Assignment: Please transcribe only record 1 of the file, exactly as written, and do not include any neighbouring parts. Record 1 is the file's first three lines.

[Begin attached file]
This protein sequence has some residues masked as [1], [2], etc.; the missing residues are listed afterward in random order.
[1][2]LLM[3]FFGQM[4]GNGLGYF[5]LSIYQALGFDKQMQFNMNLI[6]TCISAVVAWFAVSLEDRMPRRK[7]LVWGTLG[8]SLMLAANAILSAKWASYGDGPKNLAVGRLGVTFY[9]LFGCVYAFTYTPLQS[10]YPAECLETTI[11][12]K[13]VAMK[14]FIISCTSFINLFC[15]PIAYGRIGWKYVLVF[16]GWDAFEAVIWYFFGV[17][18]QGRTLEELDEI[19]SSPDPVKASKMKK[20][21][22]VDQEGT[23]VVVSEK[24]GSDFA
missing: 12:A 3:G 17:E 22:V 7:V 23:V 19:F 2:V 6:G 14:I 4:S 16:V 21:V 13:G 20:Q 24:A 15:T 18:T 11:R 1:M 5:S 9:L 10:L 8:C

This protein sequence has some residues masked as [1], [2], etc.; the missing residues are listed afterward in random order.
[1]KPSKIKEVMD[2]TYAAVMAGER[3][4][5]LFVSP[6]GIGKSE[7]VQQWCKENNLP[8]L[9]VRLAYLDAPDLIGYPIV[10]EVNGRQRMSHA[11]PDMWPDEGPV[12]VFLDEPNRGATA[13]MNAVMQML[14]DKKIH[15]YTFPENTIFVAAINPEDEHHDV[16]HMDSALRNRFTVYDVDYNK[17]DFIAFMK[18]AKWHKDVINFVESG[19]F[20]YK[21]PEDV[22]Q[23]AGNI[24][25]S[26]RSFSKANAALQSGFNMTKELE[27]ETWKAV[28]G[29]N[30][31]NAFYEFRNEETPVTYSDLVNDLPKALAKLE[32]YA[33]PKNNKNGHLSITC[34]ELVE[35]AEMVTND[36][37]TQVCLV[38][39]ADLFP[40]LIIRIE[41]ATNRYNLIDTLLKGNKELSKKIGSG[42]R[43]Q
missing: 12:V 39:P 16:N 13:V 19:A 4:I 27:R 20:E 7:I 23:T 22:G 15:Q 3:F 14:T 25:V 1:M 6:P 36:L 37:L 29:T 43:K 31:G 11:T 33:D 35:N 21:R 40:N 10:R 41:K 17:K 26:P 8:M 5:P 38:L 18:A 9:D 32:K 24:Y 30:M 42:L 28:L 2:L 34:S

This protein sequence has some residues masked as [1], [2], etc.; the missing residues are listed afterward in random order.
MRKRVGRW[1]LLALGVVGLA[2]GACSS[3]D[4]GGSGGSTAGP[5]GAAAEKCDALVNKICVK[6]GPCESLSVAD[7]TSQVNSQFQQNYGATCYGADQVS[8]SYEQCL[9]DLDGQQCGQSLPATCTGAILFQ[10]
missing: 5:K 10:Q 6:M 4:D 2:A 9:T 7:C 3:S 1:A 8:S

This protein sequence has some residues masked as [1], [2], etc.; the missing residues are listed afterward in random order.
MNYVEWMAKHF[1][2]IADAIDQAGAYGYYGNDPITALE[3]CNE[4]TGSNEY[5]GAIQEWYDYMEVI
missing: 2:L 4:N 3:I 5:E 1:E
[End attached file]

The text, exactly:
This protein sequence has some residues masked as [1], [2], etc.; the missing residues are listed afterward in random order.
[1][2]LLM[3]FFGQM[4]GNGLGYF[5]LSIYQALGFDKQMQFNMNLI[6]TCISAVVAWFAVSLEDRMPRRK[7]LVWGTLG[8]SLMLAANAILSAKWASYGDGPKNLAVGRLGVTFY[9]LFGCVYAFTYTPLQS[10]YPAECLETTI[11][12]K[13]VAMK[14]FIISCTSFINLFC[15]PIAYGRIGWKYVLVF[16]GWDAFEAVIWYFFGV[17][18]QGRTLEELDEI[19]SSPDPVKASKMKK[20][21][22]VDQEGT[23]VVVSEK[24]GSDFA
missing: 12:A 3:G 17:E 22:V 7:V 23:V 19:F 2:V 6:G 14:I 4:S 16:V 21:V 13:G 20:Q 24:A 15:T 18:T 11:R 1:M 5:S 9:L 10:L 8:C